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Julian’s story (Germany)

 In Personal stories

Julian’s story

A personal story
personal stories

About three weeks after Julian’s birth, his mother noticed that something was wrong with his left eye.

It seemed to be bigger than the other one. Because of that, he was hospitalized at the University Hospital Düsseldorf where he was diagnosed with either CMTC or Sturge-Weber syndrome. Since Julian has mixed symptoms of both diseases, the doctors have not been able to give an exact diagnosis. “Actually they still don’t know.” Julian’s mother says.


As the introduction suggests, Julian has glaucoma that affects only his left eye. Glaucoma is a group of eye diseases, which result in damage to the optic nerve and vision loss. For this reason, his eye pressure has had to be checked regularly by an ophthalmologist since he was a toddler. During this medical examination, you have to sit still with opened eyes and you should not blink. Even if it is only for a short moment that’s nearly impossible for a toddler. Therefore, these eye pressure checks have to be done under anaesthesia for the first couple of years. At the age of three, he managed for the first time to undergo this examination without anaesthesia. To control the inner eye pressure Julian takes eye drops every morning and every evening.  In time, the eye drops will stop being effective and surgery will be necessary. So far, Julian has had a couple of surgeries including trabeculectomy*, laser surgery, cryo-coagulation (the use of cryotherapy (low temperatures) to achieve coagulation). His last surgery was an implant called Ahmed Glaucoma Valve.

*Trabeculectomy is a surgical procedure used in the treatment of glaucoma to relieve intraocular pressure by removing part of the eye‘s trabecular meshwork and adjacent structures. It is the most common glaucoma surgery performed and allows the drainage of aqueous eye fluid from within the eye to underneath the conjunctiva where it is absorbed.

** Implantation of Ahmed glaucoma valve is an effective surgical technique to reduce intraocular pressure in patients affected with glaucoma.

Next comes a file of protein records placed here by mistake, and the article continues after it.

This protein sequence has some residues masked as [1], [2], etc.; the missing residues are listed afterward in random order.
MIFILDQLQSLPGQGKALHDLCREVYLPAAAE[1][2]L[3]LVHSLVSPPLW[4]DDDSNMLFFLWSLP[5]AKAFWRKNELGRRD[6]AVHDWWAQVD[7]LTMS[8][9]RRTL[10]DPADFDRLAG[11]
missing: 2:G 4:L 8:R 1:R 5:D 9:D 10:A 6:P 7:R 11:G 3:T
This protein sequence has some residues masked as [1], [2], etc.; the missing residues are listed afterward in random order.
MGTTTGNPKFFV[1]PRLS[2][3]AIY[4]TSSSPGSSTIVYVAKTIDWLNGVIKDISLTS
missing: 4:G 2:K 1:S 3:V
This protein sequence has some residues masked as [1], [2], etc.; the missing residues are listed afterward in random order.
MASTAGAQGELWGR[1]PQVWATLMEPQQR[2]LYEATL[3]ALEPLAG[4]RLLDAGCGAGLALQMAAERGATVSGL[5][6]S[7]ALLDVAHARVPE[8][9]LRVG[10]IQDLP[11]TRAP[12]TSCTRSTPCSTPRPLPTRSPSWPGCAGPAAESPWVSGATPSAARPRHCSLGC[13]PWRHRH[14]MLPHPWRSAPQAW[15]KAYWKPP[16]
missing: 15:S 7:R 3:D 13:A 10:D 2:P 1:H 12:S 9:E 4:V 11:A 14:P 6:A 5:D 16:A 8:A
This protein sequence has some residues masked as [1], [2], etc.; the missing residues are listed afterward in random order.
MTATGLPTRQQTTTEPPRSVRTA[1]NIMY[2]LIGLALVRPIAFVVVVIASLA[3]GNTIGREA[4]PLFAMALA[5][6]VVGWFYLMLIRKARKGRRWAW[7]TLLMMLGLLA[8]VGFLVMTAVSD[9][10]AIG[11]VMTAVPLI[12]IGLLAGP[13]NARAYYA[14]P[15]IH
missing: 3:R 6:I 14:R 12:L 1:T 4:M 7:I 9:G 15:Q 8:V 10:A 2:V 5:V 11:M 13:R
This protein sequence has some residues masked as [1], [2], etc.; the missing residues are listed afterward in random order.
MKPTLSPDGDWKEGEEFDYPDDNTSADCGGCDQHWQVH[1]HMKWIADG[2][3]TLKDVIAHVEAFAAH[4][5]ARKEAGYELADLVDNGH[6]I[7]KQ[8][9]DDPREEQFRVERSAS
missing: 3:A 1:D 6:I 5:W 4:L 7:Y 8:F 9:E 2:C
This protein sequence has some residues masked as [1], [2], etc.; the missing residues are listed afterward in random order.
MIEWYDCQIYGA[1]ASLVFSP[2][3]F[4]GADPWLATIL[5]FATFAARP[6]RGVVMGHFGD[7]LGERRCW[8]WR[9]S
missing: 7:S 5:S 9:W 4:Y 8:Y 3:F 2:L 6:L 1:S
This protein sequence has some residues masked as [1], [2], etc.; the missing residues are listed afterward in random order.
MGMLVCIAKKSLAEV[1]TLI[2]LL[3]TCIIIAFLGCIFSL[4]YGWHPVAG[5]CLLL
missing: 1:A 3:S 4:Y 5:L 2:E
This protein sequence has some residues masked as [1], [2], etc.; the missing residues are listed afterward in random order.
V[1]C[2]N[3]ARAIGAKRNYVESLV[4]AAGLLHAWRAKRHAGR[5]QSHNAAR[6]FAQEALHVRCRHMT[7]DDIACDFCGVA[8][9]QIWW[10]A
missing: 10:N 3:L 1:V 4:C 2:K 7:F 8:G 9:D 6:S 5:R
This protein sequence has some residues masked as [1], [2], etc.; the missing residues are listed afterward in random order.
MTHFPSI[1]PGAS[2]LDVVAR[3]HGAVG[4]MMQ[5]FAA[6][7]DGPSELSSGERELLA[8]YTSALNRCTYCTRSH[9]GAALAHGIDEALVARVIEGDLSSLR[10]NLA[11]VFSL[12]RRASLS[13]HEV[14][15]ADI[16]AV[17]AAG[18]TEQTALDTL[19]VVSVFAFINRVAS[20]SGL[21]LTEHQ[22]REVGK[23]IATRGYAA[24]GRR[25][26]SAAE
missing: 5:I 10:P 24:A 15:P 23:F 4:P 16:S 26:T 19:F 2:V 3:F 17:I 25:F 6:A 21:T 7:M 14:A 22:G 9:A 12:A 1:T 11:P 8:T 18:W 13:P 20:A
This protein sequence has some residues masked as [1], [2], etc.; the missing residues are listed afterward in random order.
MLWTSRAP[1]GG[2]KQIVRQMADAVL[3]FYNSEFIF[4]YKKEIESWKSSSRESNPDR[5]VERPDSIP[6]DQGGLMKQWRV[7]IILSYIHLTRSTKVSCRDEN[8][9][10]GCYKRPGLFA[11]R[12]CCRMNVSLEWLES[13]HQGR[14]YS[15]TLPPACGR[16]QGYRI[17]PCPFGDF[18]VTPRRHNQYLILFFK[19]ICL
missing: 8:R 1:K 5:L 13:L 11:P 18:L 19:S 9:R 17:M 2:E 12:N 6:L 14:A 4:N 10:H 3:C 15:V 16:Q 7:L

As a result of his left-sided hemiparesis, Julian had difficulties with walking. “The doctors said I would never walk, but my mother wouldn’t accept it and she looked for therapies to improve my condition and prove the doctors wrong,” says Julian. Fortunately, the doctors were wrong and his mother was right. Physiotherapy, therapeutic horse-riding and therapeutic swimming have helped enormously. Today, he can almost walk normally and you hardly notice anything. However, in his childhood, Julian went through difficult times: “I was bullied regularly at school because of the way I walked. One day some children pushed me into a sand pit and I injured my leg badly. The teachers wouldn’t believe that I was pushed by classmates and assumed that I must have fallen because of my way of walking.”

Laser treatment

At birth, Julian only had red spots on his right wrist but no redness in his face. Later on, red spots developed on his face. At the age of five, Julian and his mother met with a Sturge Weber Selbsthilfegruppe (self-help group). The group strongly recommended trying laser treatment for the large red spots on Julian’s face. Julian’s mother said, “We had done it 4 or 5 times but it was very stressful and eventually it hadn’t helped much. Every time, after laser treatment, his face went black instead of the ‘normal’ red. Gradually, after 6 weeks this would fade, but in the meantime, I covered up all the mirrors in our house so that he could not see himself. To protect him from the bullying at school, I kept him at home but of course, I could not keep him home forever. If I had known this beforehand, we never would have done the laser treatment.”

Julian is now 28 (2018) years old and works as a System Administrator at BWI IT (an in-house company of the Deutsche Bundeswehr) in Germany. “I have dyscalculia and have always had difficulties with maths at school but still I managed to get this job,” he says. “The computers now do the calculations for me so dyscalculia is not a big problem anymore. Occasionally, I find myself in a difficult situation, for example, when I need to do an addition in my head and I don’t have a calculator with me. However most times there’s no problem and I just use my creditcard!”

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